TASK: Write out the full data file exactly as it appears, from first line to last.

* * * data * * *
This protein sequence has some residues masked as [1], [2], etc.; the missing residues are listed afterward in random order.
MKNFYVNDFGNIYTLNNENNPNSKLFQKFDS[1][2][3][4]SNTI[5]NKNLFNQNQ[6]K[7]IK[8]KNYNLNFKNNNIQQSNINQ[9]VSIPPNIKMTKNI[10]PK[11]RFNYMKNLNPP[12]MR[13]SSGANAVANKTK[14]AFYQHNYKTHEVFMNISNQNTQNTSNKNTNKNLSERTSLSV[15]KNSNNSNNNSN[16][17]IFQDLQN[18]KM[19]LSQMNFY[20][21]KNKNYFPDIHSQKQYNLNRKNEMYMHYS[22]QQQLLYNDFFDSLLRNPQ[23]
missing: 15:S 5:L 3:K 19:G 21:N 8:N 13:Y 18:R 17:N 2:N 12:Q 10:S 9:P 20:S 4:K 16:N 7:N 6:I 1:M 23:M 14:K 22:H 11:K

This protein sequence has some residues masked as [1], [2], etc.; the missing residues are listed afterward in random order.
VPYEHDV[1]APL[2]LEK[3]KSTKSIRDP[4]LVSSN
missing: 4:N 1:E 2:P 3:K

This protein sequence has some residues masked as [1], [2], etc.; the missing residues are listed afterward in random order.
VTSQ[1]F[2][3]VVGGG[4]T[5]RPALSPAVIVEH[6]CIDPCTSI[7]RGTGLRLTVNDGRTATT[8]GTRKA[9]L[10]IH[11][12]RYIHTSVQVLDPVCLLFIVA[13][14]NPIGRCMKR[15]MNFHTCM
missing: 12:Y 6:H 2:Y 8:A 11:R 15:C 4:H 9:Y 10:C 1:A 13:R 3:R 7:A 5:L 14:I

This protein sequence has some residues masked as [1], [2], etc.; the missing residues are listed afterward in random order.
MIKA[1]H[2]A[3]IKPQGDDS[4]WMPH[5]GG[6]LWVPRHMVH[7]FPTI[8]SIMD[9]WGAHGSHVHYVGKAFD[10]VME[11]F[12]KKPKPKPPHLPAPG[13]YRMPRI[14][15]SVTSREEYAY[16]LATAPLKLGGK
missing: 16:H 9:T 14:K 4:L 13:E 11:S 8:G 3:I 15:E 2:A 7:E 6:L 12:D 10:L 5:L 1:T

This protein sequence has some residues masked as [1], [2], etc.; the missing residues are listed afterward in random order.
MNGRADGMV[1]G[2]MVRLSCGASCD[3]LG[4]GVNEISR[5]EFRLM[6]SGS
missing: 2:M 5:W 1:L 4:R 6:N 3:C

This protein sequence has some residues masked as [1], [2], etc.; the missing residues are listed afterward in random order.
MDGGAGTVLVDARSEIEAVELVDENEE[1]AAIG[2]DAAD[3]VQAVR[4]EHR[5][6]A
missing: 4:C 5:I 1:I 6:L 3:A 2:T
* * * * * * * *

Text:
This protein sequence has some residues masked as [1], [2], etc.; the missing residues are listed afterward in random order.
MKNFYVNDFGNIYTLNNENNPNSKLFQKFDS[1][2][3][4]SNTI[5]NKNLFNQNQ[6]K[7]IK[8]KNYNLNFKNNNIQQSNINQ[9]VSIPPNIKMTKNI[10]PK[11]RFNYMKNLNPP[12]MR[13]SSGANAVANKTK[14]AFYQHNYKTHEVFMNISNQNTQNTSNKNTNKNLSERTSLSV[15]KNSNNSNNNSN[16][17]IFQDLQN[18]KM[19]LSQMNFY[20][21]KNKNYFPDIHSQKQYNLNRKNEMYMHYS[22]QQQLLYNDFFDSLLRNPQ[23]
missing: 15:S 5:L 3:K 19:G 21:N 8:N 13:Y 18:R 17:N 2:N 12:Q 10:S 9:P 20:S 4:K 16:N 7:N 6:I 1:M 23:M 14:K 22:H 11:K

This protein sequence has some residues masked as [1], [2], etc.; the missing residues are listed afterward in random order.
VPYEHDV[1]APL[2]LEK[3]KSTKSIRDP[4]LVSSN
missing: 4:N 1:E 2:P 3:K

This protein sequence has some residues masked as [1], [2], etc.; the missing residues are listed afterward in random order.
VTSQ[1]F[2][3]VVGGG[4]T[5]RPALSPAVIVEH[6]CIDPCTSI[7]RGTGLRLTVNDGRTATT[8]GTRKA[9]L[10]IH[11][12]RYIHTSVQVLDPVCLLFIVA[13][14]NPIGRCMKR[15]MNFHTCM
missing: 12:Y 6:H 2:Y 8:A 11:R 15:C 4:H 9:Y 10:C 1:A 13:R 3:R 7:A 5:L 14:I

This protein sequence has some residues masked as [1], [2], etc.; the missing residues are listed afterward in random order.
MIKA[1]H[2]A[3]IKPQGDDS[4]WMPH[5]GG[6]LWVPRHMVH[7]FPTI[8]SIMD[9]WGAHGSHVHYVGKAFD[10]VME[11]F[12]KKPKPKPPHLPAPG[13]YRMPRI[14][15]SVTSREEYAY[16]LATAPLKLGGK
missing: 16:H 9:T 14:K 4:L 13:E 11:S 8:G 3:I 15:E 2:A 7:E 6:L 12:D 10:L 5:L 1:T

This protein sequence has some residues masked as [1], [2], etc.; the missing residues are listed afterward in random order.
MNGRADGMV[1]G[2]MVRLSCGASCD[3]LG[4]GVNEISR[5]EFRLM[6]SGS
missing: 2:M 5:W 1:L 4:R 6:N 3:C

This protein sequence has some residues masked as [1], [2], etc.; the missing residues are listed afterward in random order.
MDGGAGTVLVDARSEIEAVELVDENEE[1]AAIG[2]DAAD[3]VQAVR[4]EHR[5][6]A
missing: 4:C 5:I 1:I 6:L 3:A 2:T